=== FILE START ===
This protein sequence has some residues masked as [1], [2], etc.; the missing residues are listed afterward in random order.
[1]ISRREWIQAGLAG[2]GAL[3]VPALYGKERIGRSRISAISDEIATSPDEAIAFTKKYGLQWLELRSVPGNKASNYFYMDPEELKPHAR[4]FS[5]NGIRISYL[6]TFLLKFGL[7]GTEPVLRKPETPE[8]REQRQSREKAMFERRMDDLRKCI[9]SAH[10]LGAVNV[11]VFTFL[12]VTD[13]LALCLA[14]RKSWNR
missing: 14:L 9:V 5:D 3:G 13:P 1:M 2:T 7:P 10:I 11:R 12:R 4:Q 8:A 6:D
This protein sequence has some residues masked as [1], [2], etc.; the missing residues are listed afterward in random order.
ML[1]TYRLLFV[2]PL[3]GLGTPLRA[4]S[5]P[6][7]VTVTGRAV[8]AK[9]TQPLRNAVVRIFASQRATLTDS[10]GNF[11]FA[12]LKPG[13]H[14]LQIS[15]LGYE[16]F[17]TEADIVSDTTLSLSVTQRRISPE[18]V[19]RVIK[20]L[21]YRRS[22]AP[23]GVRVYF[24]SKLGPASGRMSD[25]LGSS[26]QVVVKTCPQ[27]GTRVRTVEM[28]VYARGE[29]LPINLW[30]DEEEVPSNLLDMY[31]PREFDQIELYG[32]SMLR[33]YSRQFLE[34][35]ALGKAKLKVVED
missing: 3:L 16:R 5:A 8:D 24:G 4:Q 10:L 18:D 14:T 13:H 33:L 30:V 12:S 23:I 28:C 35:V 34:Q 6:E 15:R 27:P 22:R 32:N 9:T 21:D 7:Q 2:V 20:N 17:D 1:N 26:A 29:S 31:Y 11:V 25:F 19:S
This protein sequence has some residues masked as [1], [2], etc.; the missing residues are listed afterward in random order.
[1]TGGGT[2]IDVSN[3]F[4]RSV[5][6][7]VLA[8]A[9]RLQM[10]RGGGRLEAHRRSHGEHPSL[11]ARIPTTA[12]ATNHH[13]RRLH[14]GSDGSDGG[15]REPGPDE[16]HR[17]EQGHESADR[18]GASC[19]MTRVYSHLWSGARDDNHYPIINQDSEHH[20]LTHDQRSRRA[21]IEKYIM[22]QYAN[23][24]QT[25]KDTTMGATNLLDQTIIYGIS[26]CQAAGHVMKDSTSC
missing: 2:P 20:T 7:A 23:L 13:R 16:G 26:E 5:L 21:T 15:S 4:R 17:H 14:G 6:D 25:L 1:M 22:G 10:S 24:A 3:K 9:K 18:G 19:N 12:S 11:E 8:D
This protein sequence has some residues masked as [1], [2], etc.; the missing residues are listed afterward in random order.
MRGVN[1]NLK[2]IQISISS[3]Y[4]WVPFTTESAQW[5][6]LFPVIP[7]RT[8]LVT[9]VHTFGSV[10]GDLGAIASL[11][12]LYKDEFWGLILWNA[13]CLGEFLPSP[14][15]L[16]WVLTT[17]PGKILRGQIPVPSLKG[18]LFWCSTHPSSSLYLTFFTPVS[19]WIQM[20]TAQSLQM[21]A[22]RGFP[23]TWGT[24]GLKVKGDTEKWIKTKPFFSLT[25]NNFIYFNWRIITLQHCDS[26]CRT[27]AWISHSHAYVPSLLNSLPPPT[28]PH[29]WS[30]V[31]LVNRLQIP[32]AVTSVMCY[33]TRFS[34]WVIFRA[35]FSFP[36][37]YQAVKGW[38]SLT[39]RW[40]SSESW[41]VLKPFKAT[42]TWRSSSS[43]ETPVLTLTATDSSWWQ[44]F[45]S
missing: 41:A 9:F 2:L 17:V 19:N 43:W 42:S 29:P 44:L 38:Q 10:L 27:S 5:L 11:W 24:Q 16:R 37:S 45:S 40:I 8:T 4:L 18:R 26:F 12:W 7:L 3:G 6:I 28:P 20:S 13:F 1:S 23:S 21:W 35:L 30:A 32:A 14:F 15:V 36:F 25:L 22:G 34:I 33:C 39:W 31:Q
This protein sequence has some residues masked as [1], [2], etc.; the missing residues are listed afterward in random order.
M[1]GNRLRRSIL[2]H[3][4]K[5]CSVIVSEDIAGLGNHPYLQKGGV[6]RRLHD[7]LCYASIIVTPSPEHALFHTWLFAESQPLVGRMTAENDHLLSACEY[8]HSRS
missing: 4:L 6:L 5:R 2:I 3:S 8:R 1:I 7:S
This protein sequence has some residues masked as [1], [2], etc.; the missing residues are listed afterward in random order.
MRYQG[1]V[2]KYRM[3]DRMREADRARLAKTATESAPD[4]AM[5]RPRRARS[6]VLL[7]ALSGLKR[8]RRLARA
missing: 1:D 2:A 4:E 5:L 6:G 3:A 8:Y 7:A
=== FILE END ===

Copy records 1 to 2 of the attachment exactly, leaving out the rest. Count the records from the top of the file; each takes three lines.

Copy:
This protein sequence has some residues masked as [1], [2], etc.; the missing residues are listed afterward in random order.
[1]ISRREWIQAGLAG[2]GAL[3]VPALYGKERIGRSRISAISDEIATSPDEAIAFTKKYGLQWLELRSVPGNKASNYFYMDPEELKPHAR[4]FS[5]NGIRISYL[6]TFLLKFGL[7]GTEPVLRKPETPE[8]REQRQSREKAMFERRMDDLRKCI[9]SAH[10]LGAVNV[11]VFTFL[12]VTD[13]LALCLA[14]RKSWNR
missing: 14:L 9:V 5:D 3:G 13:P 1:M 2:T 7:P 10:I 11:R 12:R 4:Q 8:A 6:D
This protein sequence has some residues masked as [1], [2], etc.; the missing residues are listed afterward in random order.
ML[1]TYRLLFV[2]PL[3]GLGTPLRA[4]S[5]P[6][7]VTVTGRAV[8]AK[9]TQPLRNAVVRIFASQRATLTDS[10]GNF[11]FA[12]LKPG[13]H[14]LQIS[15]LGYE[16]F[17]TEADIVSDTTLSLSVTQRRISPE[18]V[19]RVIK[20]L[21]YRRS[22]AP[23]GVRVYF[24]SKLGPASGRMSD[25]LGSS[26]QVVVKTCPQ[27]GTRVRTVEM[28]VYARGE[29]LPINLW[30]DEEEVPSNLLDMY[31]PREFDQIELYG[32]SMLR[33]YSRQFLE[34][35]ALGKAKLKVVED
missing: 3:L 16:R 5:A 8:D 24:G 4:Q 10:L 18:D 14:T 13:H 33:L 30:V 12:S 23:I 28:C 35:V 34:Q 6:E 15:R 27:P 22:R 32:N 9:T 21:D 7:Q 2:V 20:N 17:D 1:N 26:A 29:S 31:Y 11:V 25:F 19:S